Monday, May 3, 2010

This cruelty too shall end

Today is the 50th anniversary of the opening of the Anne Frank Museum in Amsterdam. Anne Frank, who died aged 15 in a German concentration camp, is famous because of her diary, one of the most widely read books in the world. To mark the occasion, Queen Beatrix of the Netherlands took part in a special ceremony held at the Westerkerk cathedral. She also formally opened a new room in the museum to house the diary and other manuscripts.

Anneliese Marie was born in Frankfurt, Germany, in 1929, but, with her family, moved to Amsterdam in 1933 to avoid persecution. When the Germans occupied the Netherlands, her family hid for two years in a secret annex located in her father’s business premises - the business’s employees helping to provide supplies. During this time, Anne wrote a diary. The family was betrayed to the Germans in 1944, and deported to the Bergen-Belsen concentration camp, where Anne died of typhoid aged only 15. Her sister and mother also died in concentration camps.

The diary, which was recovered by one of the employees, was later returned to Anne’s father, the only member of the family to have survived. He published it under the title Het Achterhuis (The Annex) in 1947. A few years later, in 1952, it was translated into English and published as Anne Frank: The Diary of a Young Girl by Doubleday & Company in the US and Valentine Mitchell in the UK. Since then it has been the source for many other published versions and translations (as well as for films and plays) and is widely read all over the world - a Fox News article in 2007 reported that the diary had been translated into 65 languages and had sold 30 million copies.

There is a mass of information about Anne Frank and her diary on the internet. The websites of the United States Holocaust Memorial Museum and the Jewish Women’s Archive both have biographies, as does Wikipedia of course (with an additional article on the diary itself). The Diary Junction has a few links to extracts from the diary.

The Anne Frank House, a museum based in the very place where the Franks lived secretly, was officially opened on 3 May 1960 - half a century ago today. The first year saw around 9,000 visitors, but the museum now averages around one million visitors every year. A few days ago, on 28 April, some 600 invited guests attended a special ceremony in the Westerkerk cathedral to mark the anniversary. A highlight of the ceremony, according to the museum’s website, was a presentation of the Online Secret Annexe, ‘which allows people all over the world to make a virtual visit to the hiding place of Anne Frank and those who sheltered there with her’. Before the ceremony, Queen Beatrix visited the museum and opened a new ‘diary room’ where all the diaries and other manuscripts of Anne Frank will be on display for the first time.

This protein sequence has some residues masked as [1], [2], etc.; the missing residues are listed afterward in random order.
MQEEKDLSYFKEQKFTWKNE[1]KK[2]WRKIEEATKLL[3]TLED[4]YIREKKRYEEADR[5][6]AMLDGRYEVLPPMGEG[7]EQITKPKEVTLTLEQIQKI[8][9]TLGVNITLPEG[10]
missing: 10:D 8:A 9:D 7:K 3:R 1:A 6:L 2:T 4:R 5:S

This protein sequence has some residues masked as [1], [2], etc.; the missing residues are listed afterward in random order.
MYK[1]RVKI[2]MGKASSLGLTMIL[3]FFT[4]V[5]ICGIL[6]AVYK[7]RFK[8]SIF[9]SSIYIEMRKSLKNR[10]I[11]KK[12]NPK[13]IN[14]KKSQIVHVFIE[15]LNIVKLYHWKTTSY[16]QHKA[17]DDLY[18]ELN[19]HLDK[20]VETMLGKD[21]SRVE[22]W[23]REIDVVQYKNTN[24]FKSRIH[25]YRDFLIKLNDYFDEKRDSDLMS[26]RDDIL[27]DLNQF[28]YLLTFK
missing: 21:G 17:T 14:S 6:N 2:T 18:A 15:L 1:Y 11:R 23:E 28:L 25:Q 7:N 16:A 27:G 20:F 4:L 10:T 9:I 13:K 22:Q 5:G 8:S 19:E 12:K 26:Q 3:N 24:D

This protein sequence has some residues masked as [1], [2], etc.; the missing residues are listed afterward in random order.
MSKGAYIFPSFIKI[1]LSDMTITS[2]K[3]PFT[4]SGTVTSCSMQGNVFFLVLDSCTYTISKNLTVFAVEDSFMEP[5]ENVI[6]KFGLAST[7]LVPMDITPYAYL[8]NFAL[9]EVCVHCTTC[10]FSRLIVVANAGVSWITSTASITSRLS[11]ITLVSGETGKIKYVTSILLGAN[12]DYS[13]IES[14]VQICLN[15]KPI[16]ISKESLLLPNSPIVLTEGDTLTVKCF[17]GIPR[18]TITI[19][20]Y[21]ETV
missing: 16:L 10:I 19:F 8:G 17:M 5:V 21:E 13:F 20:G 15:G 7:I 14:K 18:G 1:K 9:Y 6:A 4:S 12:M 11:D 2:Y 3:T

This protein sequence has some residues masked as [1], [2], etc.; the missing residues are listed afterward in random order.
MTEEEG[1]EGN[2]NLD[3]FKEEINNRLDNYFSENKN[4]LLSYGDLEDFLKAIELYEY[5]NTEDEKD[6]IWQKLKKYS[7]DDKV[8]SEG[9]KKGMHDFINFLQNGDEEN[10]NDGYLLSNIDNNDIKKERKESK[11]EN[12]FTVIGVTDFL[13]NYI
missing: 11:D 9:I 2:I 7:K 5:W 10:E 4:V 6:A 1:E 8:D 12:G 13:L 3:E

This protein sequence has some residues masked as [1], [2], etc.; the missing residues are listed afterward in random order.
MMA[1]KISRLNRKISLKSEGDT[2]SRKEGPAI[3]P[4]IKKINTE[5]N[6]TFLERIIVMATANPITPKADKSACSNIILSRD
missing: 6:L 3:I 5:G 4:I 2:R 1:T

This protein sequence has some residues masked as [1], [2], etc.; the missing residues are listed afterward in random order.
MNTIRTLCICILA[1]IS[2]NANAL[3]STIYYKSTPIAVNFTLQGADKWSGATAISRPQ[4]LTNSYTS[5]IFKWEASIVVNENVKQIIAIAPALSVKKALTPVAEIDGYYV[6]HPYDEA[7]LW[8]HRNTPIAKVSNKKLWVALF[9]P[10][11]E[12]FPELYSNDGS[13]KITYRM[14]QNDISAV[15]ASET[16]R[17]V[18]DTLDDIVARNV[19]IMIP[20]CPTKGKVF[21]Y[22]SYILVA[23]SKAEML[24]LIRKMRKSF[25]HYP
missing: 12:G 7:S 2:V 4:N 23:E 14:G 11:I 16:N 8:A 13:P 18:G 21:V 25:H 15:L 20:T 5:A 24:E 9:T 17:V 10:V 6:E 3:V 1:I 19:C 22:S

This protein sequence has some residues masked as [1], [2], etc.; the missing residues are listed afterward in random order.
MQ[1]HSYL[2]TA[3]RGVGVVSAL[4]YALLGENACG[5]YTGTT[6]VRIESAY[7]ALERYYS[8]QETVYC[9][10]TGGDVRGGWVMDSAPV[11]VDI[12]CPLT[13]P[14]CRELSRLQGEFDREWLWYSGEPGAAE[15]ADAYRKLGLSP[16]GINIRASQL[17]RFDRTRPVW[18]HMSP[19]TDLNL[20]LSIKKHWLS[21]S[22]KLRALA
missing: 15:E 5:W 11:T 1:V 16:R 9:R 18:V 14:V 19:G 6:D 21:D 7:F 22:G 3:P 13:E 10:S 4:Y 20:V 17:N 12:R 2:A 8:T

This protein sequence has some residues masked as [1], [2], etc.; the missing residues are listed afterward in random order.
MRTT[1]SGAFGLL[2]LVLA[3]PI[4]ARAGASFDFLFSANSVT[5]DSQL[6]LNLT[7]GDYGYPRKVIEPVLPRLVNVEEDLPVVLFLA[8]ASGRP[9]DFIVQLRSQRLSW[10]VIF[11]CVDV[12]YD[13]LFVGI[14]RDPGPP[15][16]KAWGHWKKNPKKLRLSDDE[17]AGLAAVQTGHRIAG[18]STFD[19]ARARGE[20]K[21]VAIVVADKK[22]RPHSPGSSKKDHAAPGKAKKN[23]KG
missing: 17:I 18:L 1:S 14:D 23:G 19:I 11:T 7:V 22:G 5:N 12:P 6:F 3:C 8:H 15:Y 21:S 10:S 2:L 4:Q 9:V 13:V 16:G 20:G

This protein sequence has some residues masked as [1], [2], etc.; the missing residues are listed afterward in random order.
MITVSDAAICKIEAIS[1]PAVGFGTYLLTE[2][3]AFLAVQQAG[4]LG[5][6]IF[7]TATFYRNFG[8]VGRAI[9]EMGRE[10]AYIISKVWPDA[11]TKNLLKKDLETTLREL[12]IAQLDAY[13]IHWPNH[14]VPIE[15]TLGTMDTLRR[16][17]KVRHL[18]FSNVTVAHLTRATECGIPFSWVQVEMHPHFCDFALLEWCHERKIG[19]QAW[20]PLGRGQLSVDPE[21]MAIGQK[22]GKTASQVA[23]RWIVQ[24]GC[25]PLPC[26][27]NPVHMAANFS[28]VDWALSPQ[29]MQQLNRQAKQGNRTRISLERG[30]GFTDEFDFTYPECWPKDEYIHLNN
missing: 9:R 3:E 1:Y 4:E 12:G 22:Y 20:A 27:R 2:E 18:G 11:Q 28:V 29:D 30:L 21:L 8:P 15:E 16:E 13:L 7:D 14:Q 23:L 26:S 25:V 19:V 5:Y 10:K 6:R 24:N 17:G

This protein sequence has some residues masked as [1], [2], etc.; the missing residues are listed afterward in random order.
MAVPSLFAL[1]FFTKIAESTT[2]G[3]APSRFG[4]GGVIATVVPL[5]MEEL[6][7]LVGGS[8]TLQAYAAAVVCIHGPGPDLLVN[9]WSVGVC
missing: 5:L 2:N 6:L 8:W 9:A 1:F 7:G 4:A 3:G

I don’t believe the diary is out of copyright but, at the time of writing, there is a full text freely available online at Scribd. Here, though, are a few excerpts found on the websites of the Anne Frank Center USA and the BBC.

9 October 1942
‘Our many Jewish friends and acquaintances are being taken away in droves. The Gestapo is treating them very roughly and transporting them in cattle cars to Westerbork, the big camp in Drenthe to which they’re sending all the Jews . . . If it’s that bad in Holland, what must it be like in those faraway and uncivilized places where the Germans are sending them? We assume that most of them are being murdered. The English radio says they’re being gassed. . . Have you ever heard the term ‘hostages’? That’s the latest punishment for saboteurs. It’s the most horrible thing you can imagine. Leading citizens - innocent people - are taken prisoner to await their execution. If the Gestapo can’t find the saboteur, they simply grab five hostages and line them up against the wall. You read the announcements of their death in the paper, where they’re referred to as ‘fatal accidents’.

13 January 1943
‘At any time of night and day, poor helpless people are being dragged out of their homes. They’re allowed to take only a rucksack and a little cash with them, and even then, they are robbed of these possessions on the way. Families are torn apart; men, women, and children are separated. Children come home from school to find their parents have disappeared. Women return from shopping to find their houses sealed and their families gone. The Christians in Holland are also living in fear because their sons are being sent to Germany. Everyone is scared.’

3 February 1944
‘I’ve reached the point where I hardly care whether I live or die. The world will keep on turning without me, and I can’t do anything to change events anyway. I’ll just let matters take their course and concentrate on studying and hope that everything will be all right in the end.’

15 July 1944
‘It’s a wonder I haven’t abandoned all my ideals, they seem so absurd and impractical. Yet I cling to them because I still believe, in spite of everything, that people are truly good at heart. . . It’s utterly impossible for me to build my life on a foundation of chaos, suffering and death. I see the world being slowly transformed into a wilderness, I hear the approaching thunder that, one day, will destroy us too, I feel the suffering of millions. And yet, when I look up at the sky, I somehow feel that everything will change for the better, that this cruelty too shall end, that peace and tranquility will return once more.’

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